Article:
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Showing most liked content on 01/21/2018 in all areas

  1. 5 points
    Whenever I would watch a movie back in the days when each title had their own message/comments section, I'd always look to see how long before someone started a thread entitled "W0RST MOVIE EVAR!!1!" There was one for virtually every movie I ever saw.
  2. 5 points
    I'm just glad that we are part of a community that gives critical thought and reason to why they didn't like or care for a film, rather than saying "It sucked" or "I hated it" or "It was bad/stupid".
  3. 4 points
    JackiSchechner‏Verified account@JackiSchechner #Trump getting himself into the mess that led to his standing up a bunch of rich people who’d paid hundreds of thousands of dollars to have a picture and conversation with him at Mar-a-Lago tonight is the one positive to come out of the #GovernmentShutdown.
  4. 4 points
    I think musicals will continue on in the same way westerns have: maybe one or two lower profile or TV presentations a year, with a well-received movie/show every couple of years that leaves critics asking ,"Why don't they make musicals/westerns anymore?", after which a studio will release one that flops, and then it will go back to one or two smaller titles every year or so.
  5. 3 points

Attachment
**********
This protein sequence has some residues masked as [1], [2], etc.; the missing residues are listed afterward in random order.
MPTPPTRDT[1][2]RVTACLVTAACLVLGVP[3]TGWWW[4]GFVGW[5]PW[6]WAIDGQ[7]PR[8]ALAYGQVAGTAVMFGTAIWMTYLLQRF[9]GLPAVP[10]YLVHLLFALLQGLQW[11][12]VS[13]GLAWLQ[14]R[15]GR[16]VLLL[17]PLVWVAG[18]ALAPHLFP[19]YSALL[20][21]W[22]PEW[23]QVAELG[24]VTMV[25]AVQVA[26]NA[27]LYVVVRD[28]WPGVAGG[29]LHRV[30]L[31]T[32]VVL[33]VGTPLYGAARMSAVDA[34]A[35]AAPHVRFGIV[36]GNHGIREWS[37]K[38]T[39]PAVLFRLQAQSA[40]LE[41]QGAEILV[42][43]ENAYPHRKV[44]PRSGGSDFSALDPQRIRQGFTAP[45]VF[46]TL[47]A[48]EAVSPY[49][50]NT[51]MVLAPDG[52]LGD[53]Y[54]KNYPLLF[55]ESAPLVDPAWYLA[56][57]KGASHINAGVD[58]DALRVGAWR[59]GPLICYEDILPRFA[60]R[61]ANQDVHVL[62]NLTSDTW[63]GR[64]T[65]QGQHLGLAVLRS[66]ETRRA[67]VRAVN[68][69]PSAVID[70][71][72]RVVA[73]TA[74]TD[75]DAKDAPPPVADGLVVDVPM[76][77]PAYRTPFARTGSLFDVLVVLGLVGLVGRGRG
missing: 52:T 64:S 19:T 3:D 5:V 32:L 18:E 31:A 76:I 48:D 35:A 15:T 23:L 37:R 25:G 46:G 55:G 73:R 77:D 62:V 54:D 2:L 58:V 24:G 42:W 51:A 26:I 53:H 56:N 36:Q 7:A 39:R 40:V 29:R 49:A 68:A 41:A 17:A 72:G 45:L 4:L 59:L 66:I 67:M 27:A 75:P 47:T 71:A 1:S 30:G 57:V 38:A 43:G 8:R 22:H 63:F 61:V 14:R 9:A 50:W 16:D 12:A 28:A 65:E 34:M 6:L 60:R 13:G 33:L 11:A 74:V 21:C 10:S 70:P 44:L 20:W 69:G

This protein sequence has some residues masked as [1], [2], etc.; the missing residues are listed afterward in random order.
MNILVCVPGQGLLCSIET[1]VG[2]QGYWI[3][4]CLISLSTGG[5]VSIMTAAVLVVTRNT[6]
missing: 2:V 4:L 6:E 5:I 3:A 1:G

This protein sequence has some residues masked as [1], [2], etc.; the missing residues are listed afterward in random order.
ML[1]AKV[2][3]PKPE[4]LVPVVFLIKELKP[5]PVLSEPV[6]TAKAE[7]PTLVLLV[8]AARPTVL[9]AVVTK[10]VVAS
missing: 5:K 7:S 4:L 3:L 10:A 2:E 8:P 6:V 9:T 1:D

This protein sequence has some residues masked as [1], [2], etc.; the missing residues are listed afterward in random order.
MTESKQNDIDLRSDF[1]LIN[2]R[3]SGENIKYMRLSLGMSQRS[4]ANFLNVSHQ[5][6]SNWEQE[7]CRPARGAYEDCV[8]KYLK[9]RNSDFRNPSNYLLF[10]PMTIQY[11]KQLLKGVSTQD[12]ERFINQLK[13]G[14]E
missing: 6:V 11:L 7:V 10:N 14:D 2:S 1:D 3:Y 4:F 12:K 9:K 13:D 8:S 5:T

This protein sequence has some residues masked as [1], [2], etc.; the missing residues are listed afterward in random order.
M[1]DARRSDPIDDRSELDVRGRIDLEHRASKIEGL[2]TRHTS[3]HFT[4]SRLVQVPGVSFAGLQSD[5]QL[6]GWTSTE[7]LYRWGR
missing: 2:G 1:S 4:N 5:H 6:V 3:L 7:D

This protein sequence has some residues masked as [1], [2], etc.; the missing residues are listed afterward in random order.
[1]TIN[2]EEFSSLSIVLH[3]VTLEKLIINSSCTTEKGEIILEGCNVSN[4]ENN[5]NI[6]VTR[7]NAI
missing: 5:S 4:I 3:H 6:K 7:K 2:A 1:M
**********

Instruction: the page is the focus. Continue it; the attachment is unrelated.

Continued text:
The Purchase Price. I watched this 1932 Barbara Stanwyck pre-code the other day. There were definitely some pre-code elements in the film, like Stanwyck walking around the bedroom clad in only a short slip and knee high stockings. She also lays a negligee out on the bed for George Brent to see and get excited, but he's mad at Stanwyck, and won't take the bait. This film deals with Stanwyck, who works as a singer in New York. She has been working the nightclub circuit since she was a teenager and is romantically involved with the leader of the underground crime world. Fixture of the pre-code world, Lyle Talbot, portrays the underground kingpin. Because breaking up with such a powerful man, like Talbot, may prove to be difficult, Stanwyck opts to escape to Montreal. In Montreal, she resumes her career under a new name. Stanwyck is spotted by one of Talbot's henchmen. In lieu of returning to Talbot, Stanwyck hatches a scheme with the maid at her apartment building. It seems that the maid has been corresponding with a North Dakota farmer, George Brent, who is looking for a mail order bride. In one of her letters, the maid mails Stanwyck's picture instead of her own, because she finds the youthful Stanwyck more attractive than herself. Sensing the perfect plan, Stanwyck offers to pay the maid two month's worth of wages if she can go to North Dakota in her place. The maid agrees. Stanwyck and Brent marry and soon it's Stanwyck's turn to learn about life on a farm during the Great Depression. On their wedding night, Brent tries to make advances on new wife Stanwyck to consummate their relationship, but she turns him down and forces him to sleep elsewhere. I know they're married and all, but I don't blame her, she literally just met and married him that same day. I imagine however, that sex probably comes with the territory as a mail order bride. Anyway, I digress... For most of the film, Brent is aloof to Stanwyck and keeps his distance. She genuinely begins to embrace life on the farm and learns how to sew, cook, clean, etc. She is friendly with the neighbors and even helps a neighbor who has recently given birth. Stanwyck helps out with the baby and even instructs a young Anne Shirley how she can help her mother who is recuperating from the birth. The main conflict in the film, aside from Brent's unhappiness with Stanwyck, is that he is broke and will lose his farm if he cannot pay his back bills. His saving grace however is that he owns a strain of wheat that grows well and is of high quality. He's sure to sell his wheat if he grows and harvests it. Brent and Stanwyck are finally on the same page and work together to save the farm. This was an okay film, definitely not among one of Stanwyck's best. It definitely doesn't rank up there with my favorite Stanwyck pre-code, Ladies They Talk About. She gives the part her all, even though the plot is somewhat absurd. Brent is just there. He doesn't do much except give Stanwyck the silent treatment. He's got this gross greasy hair that won't stay in place. I realize that the slicked back hair was a popular look for men back then, but Brent kept having chunks of it come apart from the rest of his hair and he'd just have these gross stringy globs of hair hanging in front of his face. Anyway. This film was okay, but I don't think it's one that I'd go out of my way to watch again.